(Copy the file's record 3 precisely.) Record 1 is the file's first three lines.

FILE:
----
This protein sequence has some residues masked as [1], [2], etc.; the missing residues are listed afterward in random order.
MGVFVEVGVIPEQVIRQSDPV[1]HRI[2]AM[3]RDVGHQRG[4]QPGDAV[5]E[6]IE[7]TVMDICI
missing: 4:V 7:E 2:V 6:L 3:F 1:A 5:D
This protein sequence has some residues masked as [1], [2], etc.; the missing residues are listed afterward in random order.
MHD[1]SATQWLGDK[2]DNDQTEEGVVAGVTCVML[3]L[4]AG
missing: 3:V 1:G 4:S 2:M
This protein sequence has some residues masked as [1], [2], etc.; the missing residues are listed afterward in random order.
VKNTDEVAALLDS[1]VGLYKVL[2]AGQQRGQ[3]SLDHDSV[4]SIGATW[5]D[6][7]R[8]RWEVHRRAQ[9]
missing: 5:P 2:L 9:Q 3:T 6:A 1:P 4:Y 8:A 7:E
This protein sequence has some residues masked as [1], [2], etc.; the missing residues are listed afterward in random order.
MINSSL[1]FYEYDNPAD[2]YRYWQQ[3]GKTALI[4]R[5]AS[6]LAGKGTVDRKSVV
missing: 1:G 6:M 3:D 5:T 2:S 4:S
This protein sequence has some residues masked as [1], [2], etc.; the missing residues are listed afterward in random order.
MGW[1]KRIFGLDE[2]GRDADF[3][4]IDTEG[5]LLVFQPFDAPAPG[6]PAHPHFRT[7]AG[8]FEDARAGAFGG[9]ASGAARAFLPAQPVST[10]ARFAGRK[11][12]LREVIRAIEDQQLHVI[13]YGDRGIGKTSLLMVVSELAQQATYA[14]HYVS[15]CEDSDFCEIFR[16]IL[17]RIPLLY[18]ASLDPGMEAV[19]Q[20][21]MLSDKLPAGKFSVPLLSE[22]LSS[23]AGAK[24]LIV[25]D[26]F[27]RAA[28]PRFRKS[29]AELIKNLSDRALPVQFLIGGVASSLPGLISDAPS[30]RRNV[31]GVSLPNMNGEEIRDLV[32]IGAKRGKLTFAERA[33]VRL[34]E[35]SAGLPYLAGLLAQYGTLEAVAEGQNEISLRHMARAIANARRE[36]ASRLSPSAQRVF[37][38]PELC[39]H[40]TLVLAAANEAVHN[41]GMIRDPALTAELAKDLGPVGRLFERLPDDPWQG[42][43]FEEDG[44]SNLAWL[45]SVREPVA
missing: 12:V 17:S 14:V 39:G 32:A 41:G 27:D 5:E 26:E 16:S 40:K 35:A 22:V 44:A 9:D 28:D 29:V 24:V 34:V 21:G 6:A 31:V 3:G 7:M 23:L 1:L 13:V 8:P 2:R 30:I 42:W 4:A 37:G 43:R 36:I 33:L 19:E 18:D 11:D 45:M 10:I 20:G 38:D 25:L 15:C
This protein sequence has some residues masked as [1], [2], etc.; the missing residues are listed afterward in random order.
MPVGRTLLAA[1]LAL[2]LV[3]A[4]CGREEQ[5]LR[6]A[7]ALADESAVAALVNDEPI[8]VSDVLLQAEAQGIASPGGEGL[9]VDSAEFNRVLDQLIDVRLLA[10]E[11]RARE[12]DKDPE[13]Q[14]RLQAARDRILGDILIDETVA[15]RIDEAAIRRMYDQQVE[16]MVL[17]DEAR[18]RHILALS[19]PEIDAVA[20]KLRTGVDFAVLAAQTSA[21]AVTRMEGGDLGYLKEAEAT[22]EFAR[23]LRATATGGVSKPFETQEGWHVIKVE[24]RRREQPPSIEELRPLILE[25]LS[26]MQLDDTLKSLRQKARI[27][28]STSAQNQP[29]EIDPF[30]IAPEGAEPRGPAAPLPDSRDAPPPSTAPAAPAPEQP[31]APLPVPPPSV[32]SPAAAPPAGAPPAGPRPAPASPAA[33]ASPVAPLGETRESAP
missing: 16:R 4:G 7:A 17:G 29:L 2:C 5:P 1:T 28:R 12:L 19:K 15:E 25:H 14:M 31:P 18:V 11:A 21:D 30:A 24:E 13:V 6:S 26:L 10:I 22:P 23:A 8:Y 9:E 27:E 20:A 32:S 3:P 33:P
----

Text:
This protein sequence has some residues masked as [1], [2], etc.; the missing residues are listed afterward in random order.
VKNTDEVAALLDS[1]VGLYKVL[2]AGQQRGQ[3]SLDHDSV[4]SIGATW[5]D[6][7]R[8]RWEVHRRAQ[9]
missing: 5:P 2:L 9:Q 3:T 6:A 1:P 4:Y 8:A 7:E